Welcome to Writerhead Wednesday, a weekly feature in which a brilliant, charming, remarkable author talks about her/his writerhead…a precious opportunity for looky-loos around the world to sneak into the creative noggins of talented writers and (ever so gently) muck about.
If you’re a mom or a dad (or grandparent or aunt or stepparent or best friend, or…) who loves smart, beautiful, meaningful picture books for the kiddos in your lives, you are going to love today’s Writerhead Wednesday author/artist Jenny Sue Kostecki-Shaw. Love, love, love her!
She is a wildly talented author/artist (or she might say, artist/author) who creates books that, yes, can be shelved in the “multicultural” section at your local bookstore, but who really creates books that go deeper than that—her books encompass the world. They wrap their enormous bookish arms around the earth with all its beautiful and interesting cultures and give it a big squeeze. (And in a house like ours, with a mom from the U.S., a dad from Ireland, a kiddo from Vietnam, and one emotional family foot firmly planted in China, world-encompassing literature is important to us.)
I’m honored that Jenny said yes when I hounded her to be featured on Writerhead Wednesday. Like many of us, she’s juggling like crazy (artist, author, blogger, mumma, chai traveler, and homesteader…yep, homesteader!) and squeezing in anything extra is challenging. (Thank you, Jenny!)
So make a cuppa chai, sit back, put your feet up, and see what Jenny has to say about her writerhead/storyhead!
Prepare to be enchanted…
1. Describe your state of writerhead (the where, the when, the how, the what, the internal, the external).
I feel shy here because I do not consider myself of the writer species. I am an artist who loves story and doodles words and pictures. I think my “altered” state should be called storyhead. There are two types: (1) the dreamy beginnings and fragments of stories, and (2) the obsessive, very focused flurry of bringing a picture book idea to life in storyboard form.
The first state is a dreamy, ethereal realm that my brain enters in and out of throughout the day. Sometimes I enter consciously, after my daughter says something clever like, “Mama, I wish I had a pet angel.” Other moments I find myself searching for stories—as if I’m flying around the world or reliving a day from childhood. I notice my eyes open much wider and move about and I make odd faces during this time. It’s like I’m watching the stories and characters play in front of me like an old film projected on a bed sheet. Most days, I am with my energetic 3-year-old daughter, and her ambitious ideas keep me busy. At the risk of forgetting a story idea, I scribble them in a sketchbook or on scraps of paper that I keep inside a cigar box. Sometimes I send myself emails. I also treasure nights when my daughter and I cuddle in silence as she falls asleep. It’s then that I play with ideas deeper.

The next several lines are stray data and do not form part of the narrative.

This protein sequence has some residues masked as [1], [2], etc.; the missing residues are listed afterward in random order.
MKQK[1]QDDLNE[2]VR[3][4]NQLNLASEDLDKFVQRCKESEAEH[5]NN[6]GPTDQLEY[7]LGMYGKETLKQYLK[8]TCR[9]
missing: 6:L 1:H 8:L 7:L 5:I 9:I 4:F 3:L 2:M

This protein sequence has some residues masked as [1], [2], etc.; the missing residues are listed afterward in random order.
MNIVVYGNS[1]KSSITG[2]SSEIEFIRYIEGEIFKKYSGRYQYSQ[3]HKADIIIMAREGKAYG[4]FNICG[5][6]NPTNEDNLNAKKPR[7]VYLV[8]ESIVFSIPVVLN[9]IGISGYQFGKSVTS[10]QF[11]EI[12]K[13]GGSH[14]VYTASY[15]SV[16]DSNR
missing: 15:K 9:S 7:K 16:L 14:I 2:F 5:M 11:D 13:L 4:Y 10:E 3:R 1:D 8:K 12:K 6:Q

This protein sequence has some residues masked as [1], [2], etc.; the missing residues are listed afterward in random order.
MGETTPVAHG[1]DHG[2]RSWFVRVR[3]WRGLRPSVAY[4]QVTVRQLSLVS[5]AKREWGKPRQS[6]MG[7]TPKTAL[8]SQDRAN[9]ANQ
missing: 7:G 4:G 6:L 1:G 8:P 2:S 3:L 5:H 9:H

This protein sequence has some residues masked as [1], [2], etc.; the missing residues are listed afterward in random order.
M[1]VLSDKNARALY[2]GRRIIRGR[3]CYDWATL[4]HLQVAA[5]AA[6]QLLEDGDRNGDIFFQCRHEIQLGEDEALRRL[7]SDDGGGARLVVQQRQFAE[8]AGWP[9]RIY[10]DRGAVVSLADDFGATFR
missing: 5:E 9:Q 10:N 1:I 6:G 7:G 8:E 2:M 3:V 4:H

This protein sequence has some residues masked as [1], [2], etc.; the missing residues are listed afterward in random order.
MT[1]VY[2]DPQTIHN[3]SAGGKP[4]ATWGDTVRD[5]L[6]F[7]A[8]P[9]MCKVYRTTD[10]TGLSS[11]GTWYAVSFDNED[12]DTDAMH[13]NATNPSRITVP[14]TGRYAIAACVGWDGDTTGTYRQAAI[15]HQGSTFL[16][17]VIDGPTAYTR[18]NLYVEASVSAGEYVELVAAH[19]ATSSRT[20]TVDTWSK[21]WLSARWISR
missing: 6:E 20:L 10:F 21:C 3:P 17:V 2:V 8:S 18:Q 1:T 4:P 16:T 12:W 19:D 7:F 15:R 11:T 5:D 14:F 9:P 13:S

When I develop a story into a manuscript or a dummy, I need long chunks of time. My husband and daughter go on adventures or I sneak away to a shared artists’ studio in town. I also work during naps and late nights. Throughout this stage, I am still in the dream-world (because the story is still forming) but I also have my feet on the ground (and butt in chair). I teeter totter between drawing and writing, and the pictures and words take turns leading the way. This piggy backing helps me from getting stuck and often surprises me.
2. What happens if someone/something interrupts writerhead? (a spouse, a lover, a barking dog, an electrical outage, a baby’s cry, a phone call, a leg cramp, a dried-up pen, a computer crash, etc.)
I am getting better at blocking out non-human sounds, but I’m considering those headphones that block out all noise. Right now, my family is at home, and I am tempted to steal away into the bathroom (our only room with a door) to finish these questions. When my husband interrupts my storyhead, my blank look makes it obvious I am stuck between worlds. He often “gets” that I need my space; other times, he stays and I take a break. Sometimes we talk about an idea. (He is a very helpful part of my process!). With my daughter, there isn’t a choice—I’ve learned to hit the “pause” button. However, I interrupt her, too, and “test” out my book dummies on her, which always prompts insightful comments and helpful art direction.
3. Using a simile or metaphor, compare your writerhead to something.
For me, storyhead is like chasing and wrangling one of my hens in our thick pine forest. It takes me for a ride over yonder, or in circles and back around to the same places. It can be scratchy, sticky, dirty, frustrating, exhausting, humbling, obsessive, enlightening and hilarious. And it’s only when I surrender completely that my hen (or my story) walks home by herself.
BIO: Jenny Sue Kostecki-Shaw is the author/illustrator of the picture books, Same, Same but Different (2011) and My Travelin’ Eye (2008), published by Christy Ottaviano Books/Henry Holt, and the illustrator of The Mother’s Wisdom Deck (Sterling, 2012). She is a freelance illustrator of books, kid product and wall decor, and lives with her family at their mountain homestead in New Mexico. Her website is DancingElephantStudio.com.
CONNECT: Yep, you can find out lots more about Jenny and her beautiful projects at her website, but you can also give her a high-five on Facebook. In addition to heart-opening books, she also creates gorgeous artwork, like this depiction of our world. She’s even been featured in the Mumbai-base newspaper Mid Day.